Five reasons to learn beekeeping

October 22, 2012
Author: Hannah

Man has been beekeeping for millennia – there are pictures of beehives on temples dating back to 2,500 BC. So there must be something in it!

If you’re thinking of taking up beekeeping, why not join us for a one-day beekeeping course in November 2012? Or read on to be persuaded…

Close-up shot of a bee on a flower.

  1. Bees produce fresh honey
    A beehive can produce as much as 20-40lbs of honey in a good year. Eden’s Julie Kendall, who looks after Eden’s 13 hives and is teaching our beekeeping course in November 2012, says she loves ‘that first moment when you open up the hive after the winter and see how well they’ve done. Like spring flowers, it signifies the start of the year for me.’
  2. Bees help with the garden
    OK, so they don’t actually don fork and trowel, but bees do encourage you to create a lovely garden with flowers that will keep your bees busy. Plus, if you’re cultivating fruit, bees will pollinate these and help produce more. That’s why Eden’s hives are next to the apple trees in our orchard.
  3. Bees keep you calm
    Believe it or not but Julie says that ‘being with 50,000 bees’ is the most relaxing part of her week: ‘The calmer you are, the calmer they are; it’s a symbiosis, because they pick up vibes. You can’t be stroppy with bees!’
  4. Beekeeping isn’t hard
    You don’t need a big garden to keep bees. What bees really need is a clear ‘flight path’ from the hive, enabling them to fly several miles in search of nectar. It’s not difficult to get hold of bees; you can buy a nucleus of bees from breeders.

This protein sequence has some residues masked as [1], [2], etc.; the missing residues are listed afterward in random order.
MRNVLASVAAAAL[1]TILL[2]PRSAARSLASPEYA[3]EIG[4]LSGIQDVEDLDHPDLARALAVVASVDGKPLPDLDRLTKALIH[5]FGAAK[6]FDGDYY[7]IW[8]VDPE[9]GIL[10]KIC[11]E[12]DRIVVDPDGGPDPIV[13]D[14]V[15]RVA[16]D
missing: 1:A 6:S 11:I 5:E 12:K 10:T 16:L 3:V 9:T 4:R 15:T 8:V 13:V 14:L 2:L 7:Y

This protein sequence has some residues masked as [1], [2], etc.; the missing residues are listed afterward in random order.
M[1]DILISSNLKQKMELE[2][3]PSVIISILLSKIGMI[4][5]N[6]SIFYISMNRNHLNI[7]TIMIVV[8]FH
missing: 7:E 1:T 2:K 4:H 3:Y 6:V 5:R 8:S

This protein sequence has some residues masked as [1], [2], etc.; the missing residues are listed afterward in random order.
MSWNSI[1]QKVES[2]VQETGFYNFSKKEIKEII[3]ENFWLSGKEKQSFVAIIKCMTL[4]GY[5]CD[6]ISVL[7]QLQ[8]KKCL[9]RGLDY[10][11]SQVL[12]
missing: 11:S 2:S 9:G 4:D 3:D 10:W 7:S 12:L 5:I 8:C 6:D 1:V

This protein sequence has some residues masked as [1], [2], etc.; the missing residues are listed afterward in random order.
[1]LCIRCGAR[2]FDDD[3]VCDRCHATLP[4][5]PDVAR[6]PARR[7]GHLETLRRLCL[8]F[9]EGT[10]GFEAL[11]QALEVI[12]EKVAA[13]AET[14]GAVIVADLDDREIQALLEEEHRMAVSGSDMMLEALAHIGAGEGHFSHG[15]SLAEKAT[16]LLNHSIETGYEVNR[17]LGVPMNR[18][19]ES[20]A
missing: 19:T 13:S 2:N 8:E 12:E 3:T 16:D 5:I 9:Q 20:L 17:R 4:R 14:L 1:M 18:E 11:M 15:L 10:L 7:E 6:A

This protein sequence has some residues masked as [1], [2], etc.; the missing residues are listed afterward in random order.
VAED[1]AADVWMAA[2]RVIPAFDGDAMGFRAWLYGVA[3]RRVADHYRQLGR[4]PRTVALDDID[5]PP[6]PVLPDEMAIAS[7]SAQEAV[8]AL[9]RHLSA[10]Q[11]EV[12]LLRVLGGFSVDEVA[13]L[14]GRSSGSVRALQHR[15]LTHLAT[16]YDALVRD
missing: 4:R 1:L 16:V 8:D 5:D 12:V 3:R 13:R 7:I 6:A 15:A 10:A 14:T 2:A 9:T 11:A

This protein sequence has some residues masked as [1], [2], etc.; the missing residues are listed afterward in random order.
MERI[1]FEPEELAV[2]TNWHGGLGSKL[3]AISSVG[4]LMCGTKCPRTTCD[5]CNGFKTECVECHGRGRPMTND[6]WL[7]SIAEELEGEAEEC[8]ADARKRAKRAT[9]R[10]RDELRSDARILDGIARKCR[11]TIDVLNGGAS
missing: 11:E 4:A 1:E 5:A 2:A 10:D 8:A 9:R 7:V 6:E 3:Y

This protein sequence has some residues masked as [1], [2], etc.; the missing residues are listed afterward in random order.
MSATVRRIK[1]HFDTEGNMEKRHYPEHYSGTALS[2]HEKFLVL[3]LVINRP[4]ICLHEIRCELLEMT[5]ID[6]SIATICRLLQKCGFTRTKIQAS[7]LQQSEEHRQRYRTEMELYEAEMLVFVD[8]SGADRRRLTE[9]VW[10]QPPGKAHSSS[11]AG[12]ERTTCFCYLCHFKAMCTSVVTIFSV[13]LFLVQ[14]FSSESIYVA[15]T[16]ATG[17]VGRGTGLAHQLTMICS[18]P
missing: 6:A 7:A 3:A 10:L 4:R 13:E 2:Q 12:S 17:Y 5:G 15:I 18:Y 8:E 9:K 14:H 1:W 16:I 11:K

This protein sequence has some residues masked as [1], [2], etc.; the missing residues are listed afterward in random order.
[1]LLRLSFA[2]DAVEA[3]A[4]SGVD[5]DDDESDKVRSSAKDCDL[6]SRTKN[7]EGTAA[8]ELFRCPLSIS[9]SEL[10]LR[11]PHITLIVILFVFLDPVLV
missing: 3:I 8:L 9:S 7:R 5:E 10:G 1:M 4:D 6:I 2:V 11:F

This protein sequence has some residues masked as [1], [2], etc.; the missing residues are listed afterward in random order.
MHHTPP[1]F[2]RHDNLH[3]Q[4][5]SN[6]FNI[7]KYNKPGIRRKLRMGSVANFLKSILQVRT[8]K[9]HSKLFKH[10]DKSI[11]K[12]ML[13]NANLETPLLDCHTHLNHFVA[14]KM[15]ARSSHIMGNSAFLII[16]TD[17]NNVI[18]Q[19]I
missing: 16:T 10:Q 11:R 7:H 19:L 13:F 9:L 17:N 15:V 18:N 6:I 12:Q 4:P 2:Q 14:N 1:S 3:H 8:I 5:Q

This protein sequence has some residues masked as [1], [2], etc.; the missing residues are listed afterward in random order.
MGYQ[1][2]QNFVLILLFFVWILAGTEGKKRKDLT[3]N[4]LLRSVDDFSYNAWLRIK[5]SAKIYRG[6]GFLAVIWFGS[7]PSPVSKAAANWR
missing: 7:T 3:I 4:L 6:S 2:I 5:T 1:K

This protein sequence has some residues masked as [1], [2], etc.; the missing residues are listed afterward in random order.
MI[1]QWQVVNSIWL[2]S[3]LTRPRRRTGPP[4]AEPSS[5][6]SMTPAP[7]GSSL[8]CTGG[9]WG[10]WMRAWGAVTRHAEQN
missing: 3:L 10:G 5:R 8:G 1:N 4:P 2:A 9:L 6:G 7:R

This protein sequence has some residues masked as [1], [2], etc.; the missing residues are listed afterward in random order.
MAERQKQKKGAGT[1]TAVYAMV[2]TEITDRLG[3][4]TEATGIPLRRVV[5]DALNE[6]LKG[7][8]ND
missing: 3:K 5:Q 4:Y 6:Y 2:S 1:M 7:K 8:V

5. Bees need help
    In the past two years numbers of honeybees in the UK have dropped by 10-15% because of bad weather and infection. We need bees to pollinate the plants that produce our food. One in three mouthfuls we eat is dependent on pollination; the role honeybees play in this is thought to be worth £120-200 million a year.

One-day beekeeping course at Eden

Julie, one of Eden’s Skilled Horticulturalists, is leading a one-day beekeeping course here at the Eden site in November 2012, where you’ll be able to learn the theory behind this ancient craft. She’ll cover the different types of bees, their roles in the hive, pests and diseases, the range of hives, and of course honey extraction.

Find out about the beekeeping course and book a place.

Eden Skilled Horticulturalist Julie Kendall with beehives

Five bee facts you didn’t know

  1. Queen bees only lay eggs for three years of their eight-year life. When you ‘requeen’, she is sent through the post in a tiny cage!
  2. In winter the population of a beehive drops from 50,000 to 20,000 as the male drones are kicked out to die.
  3. Bees can fly up to 55,000 miles to make just one pound of honey.
  4. Romans used honey, instead of gold, to pay their taxes.
  5. They also used them as weapons. As did the people of Chester in AD 908 when besieged by Danish troops. Apparently the English defenders dropped wicker hives full of bees on to their attackers, who gave up severely stung.

Learn more about beekeeping from the British Beekeepers Association, who can also help you find your local association.

Read our top 10 tips for bee lovers.

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One response to Five reasons to learn beekeeping

  1. Mick says:

    Love to have a bee hive but price is high. I would like to have a wicker hive or 2 not for honey just for the garden.

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